“The first 39 verses of Daniel chapter 11 have accurately described the events up to Maccabean times. However, the last 6 verses of the chapter are in error. They predict another attack from Egypt in which Antiochus IV will be victorious. It predicts that Antiochus will add Libya, Egypt, and Ethiopia to his realm. Alarming news will come from the East and the North and will cause him to set up his tent between the Mediterranean and Jerusalem where he will be supernaturally destroyed by God. After this happens, God’s everlasting kingdom is supposed to reign (Daniel 12).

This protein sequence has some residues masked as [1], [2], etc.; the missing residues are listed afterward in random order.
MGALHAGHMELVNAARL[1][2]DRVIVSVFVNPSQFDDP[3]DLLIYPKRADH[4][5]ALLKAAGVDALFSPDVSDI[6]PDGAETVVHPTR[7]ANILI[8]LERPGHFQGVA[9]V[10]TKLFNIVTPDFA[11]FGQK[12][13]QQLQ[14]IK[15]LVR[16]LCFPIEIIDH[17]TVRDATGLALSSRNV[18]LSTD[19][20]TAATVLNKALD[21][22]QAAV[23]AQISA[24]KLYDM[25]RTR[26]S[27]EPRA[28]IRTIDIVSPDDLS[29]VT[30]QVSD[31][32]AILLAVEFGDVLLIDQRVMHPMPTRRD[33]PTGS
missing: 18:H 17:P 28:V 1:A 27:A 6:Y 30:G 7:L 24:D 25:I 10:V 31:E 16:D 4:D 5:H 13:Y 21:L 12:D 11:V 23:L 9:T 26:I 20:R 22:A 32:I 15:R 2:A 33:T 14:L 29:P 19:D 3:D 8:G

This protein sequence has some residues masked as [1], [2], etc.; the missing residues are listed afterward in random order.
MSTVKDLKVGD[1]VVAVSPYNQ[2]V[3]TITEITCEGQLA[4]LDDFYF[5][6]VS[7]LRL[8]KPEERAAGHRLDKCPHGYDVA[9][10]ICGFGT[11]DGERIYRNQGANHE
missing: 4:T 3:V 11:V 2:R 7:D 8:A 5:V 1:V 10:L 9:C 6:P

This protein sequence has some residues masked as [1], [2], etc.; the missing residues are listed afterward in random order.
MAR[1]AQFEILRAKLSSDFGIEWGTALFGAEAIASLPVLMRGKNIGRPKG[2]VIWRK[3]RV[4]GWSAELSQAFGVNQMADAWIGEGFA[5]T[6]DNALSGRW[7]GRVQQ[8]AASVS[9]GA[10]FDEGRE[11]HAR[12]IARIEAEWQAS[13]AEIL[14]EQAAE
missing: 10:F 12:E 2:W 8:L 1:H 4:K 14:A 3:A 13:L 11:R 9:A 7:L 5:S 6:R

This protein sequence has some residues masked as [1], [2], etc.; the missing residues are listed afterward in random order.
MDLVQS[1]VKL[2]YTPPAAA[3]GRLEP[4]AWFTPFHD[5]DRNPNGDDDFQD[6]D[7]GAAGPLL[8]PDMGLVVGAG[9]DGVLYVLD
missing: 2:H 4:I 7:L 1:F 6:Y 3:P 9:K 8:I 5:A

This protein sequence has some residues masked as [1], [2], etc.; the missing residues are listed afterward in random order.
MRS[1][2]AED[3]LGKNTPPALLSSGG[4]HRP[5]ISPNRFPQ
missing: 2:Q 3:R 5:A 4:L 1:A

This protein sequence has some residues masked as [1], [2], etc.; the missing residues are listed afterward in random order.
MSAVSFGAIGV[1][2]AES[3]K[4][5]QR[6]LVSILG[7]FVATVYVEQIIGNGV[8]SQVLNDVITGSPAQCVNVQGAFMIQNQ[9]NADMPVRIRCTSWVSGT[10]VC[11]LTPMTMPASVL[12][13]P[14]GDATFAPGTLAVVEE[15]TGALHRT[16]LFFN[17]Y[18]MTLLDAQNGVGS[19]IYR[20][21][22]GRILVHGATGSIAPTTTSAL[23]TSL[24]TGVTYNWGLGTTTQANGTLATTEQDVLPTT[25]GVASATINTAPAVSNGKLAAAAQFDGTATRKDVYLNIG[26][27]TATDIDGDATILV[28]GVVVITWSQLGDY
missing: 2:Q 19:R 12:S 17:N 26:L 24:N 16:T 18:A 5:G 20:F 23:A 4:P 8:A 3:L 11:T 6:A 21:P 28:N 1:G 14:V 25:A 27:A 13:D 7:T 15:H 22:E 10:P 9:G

In point of fact, Antiochus IV died in Persia, after an illness. This event took place somewhere between September and December in the year 164 BCE. The obvious reason that Daniel becomes inaccurate is that the author is actually making prophecies here. This allows accurate dating of the book of Daniel (or at least this section of it). Since the last of the accurate history ends with the temple desecrations which took place in 167 BCE and all “prophecies” after that are wrong, it is reasonable to conclude Daniel was written in 167 BCE.” —New Testament scholar, Bart Ehrman